Obesity, Diabetes and Nutrition — Dietary Guidelines by Neal Barnard, MD

Source: www.pmcr.org – Good Medicine Magazine – Autumn 2006

These are the highlights of his program:

  • A Vegan Diet : Avoiding Animal Products
  • Avoiding Added Vegetable Oils and Other High-Fat Foods
  • Low Glycemic Index
  • Go High-Fiber
  • Volumetrics
  • Focus on the New “Four Food Groups”
  • Vitamin B12:

Diet changes are the cornerstone to treating type 2 diabetes. …

The way of eating explained below does not require weighing or measuring, and you will never go hungry.


1) A Vegan Diet : Avoiding Animal Products
Animal products contain fat, especially saturated fat, which is linked to heart disease, insulin resistance, and certain forms of cancer. These products also contain cholesterol, something never found in foods from plants. And, of course, and all products contain animal protein. It may surprise you to learn that diets high in animal protein can aggravate kidney problems and calcium losses. Animal products never provide fiber or healthful complex carbohydrate.

A vegan diet is one that contains no animal products at all. So, to be specific, here are the food you want to avoid: red meat, poultry and fish, dairy products, and eggs.

2) Avoiding Added Vegetable Oils and Other High-Fat Foods
Although most vegetable oils are in some way healthier than animal fats, you will still want to keep them to a minimum. All fats and oils are highly concentrated in calories. …

You will also want to avoid foods fried in oil, oily toppings, and olives, avocados, and peanut butter.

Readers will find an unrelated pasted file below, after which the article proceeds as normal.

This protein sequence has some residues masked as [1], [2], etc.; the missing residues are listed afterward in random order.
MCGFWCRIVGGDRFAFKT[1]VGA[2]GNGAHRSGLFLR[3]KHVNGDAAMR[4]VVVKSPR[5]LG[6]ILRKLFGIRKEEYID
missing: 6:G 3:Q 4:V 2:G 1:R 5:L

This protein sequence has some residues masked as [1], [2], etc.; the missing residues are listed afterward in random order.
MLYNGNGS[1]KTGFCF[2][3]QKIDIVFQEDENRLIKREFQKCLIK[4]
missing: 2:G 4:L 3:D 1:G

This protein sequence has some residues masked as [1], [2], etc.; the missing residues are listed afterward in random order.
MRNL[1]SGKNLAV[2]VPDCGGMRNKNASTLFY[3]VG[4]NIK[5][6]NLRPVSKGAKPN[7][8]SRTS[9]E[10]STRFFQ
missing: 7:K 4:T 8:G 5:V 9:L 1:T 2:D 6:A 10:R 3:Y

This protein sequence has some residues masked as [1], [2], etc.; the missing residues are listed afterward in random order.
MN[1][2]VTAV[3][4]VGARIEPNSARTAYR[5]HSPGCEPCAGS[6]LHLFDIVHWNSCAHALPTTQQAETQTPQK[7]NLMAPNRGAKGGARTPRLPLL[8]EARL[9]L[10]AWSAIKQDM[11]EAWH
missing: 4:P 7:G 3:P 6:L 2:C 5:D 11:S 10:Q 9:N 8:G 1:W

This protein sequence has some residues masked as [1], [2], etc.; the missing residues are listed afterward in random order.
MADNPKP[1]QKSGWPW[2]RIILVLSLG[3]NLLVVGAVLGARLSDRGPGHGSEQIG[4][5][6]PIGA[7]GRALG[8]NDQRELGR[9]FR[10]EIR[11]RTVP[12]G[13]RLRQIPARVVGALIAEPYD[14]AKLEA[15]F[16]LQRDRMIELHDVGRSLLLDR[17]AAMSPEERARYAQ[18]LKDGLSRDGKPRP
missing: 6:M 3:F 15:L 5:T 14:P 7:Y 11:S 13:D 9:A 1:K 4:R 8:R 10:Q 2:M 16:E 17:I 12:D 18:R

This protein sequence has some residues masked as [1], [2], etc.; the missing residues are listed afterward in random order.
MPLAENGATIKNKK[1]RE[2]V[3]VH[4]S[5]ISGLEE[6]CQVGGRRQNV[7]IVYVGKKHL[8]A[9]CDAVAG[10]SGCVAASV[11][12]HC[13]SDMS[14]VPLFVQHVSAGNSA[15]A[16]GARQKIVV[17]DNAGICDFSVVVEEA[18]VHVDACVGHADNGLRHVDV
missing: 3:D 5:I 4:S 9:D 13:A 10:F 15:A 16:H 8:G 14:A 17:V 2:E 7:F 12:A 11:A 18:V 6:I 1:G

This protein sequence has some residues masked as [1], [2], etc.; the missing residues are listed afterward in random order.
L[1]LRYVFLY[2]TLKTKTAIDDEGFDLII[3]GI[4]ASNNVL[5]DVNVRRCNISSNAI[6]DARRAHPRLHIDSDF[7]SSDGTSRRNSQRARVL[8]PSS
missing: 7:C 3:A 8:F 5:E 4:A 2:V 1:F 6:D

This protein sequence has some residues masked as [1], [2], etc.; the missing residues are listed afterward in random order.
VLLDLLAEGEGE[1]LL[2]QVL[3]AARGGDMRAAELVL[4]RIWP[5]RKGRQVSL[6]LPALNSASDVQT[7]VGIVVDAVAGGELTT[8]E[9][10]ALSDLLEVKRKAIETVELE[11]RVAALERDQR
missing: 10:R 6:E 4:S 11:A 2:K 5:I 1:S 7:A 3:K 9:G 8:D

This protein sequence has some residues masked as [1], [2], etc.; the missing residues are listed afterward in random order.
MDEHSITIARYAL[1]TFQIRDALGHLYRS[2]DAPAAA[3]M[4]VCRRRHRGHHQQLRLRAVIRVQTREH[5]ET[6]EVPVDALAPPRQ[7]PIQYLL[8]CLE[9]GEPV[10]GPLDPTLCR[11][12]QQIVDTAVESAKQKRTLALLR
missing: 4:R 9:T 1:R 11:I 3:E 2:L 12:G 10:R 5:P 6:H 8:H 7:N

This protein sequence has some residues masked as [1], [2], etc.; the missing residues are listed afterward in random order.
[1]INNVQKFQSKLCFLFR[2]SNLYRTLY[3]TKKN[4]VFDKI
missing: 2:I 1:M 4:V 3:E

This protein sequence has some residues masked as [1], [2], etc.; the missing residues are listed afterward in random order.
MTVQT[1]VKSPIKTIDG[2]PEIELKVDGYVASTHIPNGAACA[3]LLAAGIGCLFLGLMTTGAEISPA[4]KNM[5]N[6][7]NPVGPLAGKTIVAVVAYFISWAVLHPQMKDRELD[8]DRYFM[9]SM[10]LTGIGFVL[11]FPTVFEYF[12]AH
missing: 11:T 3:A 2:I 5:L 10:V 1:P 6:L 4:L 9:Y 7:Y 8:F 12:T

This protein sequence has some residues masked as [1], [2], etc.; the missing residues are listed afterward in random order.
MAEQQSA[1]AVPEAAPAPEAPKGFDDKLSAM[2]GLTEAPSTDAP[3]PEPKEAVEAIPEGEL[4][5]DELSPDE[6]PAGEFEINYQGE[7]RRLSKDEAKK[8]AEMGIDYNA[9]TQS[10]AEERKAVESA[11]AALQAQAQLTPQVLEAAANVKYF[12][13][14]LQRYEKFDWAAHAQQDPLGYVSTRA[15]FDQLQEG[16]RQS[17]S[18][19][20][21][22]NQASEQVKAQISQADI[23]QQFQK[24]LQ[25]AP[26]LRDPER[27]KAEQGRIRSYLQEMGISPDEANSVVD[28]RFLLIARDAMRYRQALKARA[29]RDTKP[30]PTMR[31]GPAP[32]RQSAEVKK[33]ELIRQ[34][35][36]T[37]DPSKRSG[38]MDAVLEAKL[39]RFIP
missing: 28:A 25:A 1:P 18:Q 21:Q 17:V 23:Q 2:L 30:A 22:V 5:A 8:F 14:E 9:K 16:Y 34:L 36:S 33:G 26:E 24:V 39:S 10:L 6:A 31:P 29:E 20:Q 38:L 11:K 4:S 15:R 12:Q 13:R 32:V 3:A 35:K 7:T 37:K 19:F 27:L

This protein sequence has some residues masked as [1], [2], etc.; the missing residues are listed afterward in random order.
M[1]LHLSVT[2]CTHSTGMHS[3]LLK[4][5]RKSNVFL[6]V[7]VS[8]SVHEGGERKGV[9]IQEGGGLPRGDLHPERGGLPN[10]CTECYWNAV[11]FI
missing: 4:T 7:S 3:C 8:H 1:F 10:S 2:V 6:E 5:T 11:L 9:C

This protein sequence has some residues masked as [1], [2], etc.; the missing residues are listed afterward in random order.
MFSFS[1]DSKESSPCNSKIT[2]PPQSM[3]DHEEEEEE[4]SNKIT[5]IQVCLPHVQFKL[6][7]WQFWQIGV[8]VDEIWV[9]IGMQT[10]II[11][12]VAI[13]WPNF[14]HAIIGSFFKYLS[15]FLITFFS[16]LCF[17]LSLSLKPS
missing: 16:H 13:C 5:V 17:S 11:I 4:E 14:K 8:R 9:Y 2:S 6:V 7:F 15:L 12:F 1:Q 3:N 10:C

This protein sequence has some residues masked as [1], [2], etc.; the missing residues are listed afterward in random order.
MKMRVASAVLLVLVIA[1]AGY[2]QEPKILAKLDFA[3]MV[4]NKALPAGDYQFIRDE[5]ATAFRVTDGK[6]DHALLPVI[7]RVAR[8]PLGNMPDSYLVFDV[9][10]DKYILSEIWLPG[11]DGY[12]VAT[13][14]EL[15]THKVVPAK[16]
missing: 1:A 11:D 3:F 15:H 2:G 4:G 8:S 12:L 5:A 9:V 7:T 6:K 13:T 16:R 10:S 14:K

3) Low Glycemic Index
The glycemic index identifies foods that increase blood sugar rapidly and allows you to favor foods that have much less effect on blood sugar. High-glycemic index foods include sugar itself, white potatoes, most wheat flour products, and most cold cereals.

High GI (avoid) — white or wheat bread, most cold cereals, watermelon, pineapple, baking potatoes, sugar.
Low GI (enjoy) – pumpernickel or rye bread, oats, bran cereals, grape-nuts, most fruits, sweet potatoes, pasta, rice, barley, couscous, beans, peas, lentils, and most vegetables.

4) Go High-Fiber
Aim for 40 g of fiber a day, but start slowly. Load up on beans, vegetables, and fruits. Choose whole grains (try barley, oats, quinoa, millet, whole wheat pasta, etc.). Aim for at least 3 g per serving on labels and least 10 g per meal.

5) Volumetrics
Here is an optional step they can help with weight control. The idea is to eat foods that have fewer calories than grams per serving. Try adding lots of soups, salads, and foods cooked in water (like oatmeal) to your daily diet. These “heavy foods” will make you fill up without taking in a lot of calories.

6) Focus on the New “Four Food Groups”
Choose unlimited amounts of grains, legumes, fruits, and vegetables. Small amounts of nonfat condiments, fat free vegan cookies and crackers, alcohol, and coffee are also OK.

Plant foods have plenty up routine. The recommended amount of protein in the diet for postmenopausal women is 10% of calories. Most vegetables, legumes, and grains contain this amount or more. Those seeking extra protein can choose more beans, asparagus, mushrooms, and broccoli.

Because diets rich in animal protein cause the body to lose more calcium, a person on a vegan diet needs less calcium to stay in calcium balance. Good sources of calcium include broccoli, kale, collards, mustard greens, beans, figs, fortified juices and cereals, and soy or rice milk.

Vitamin B12:
Those following a diet free of animal products for more than three years (or at any time in childhood, pregnancy, or nursing) should take a B-12 supplement of 5 micrograms per day. Any multiple vitamin will provide this amount.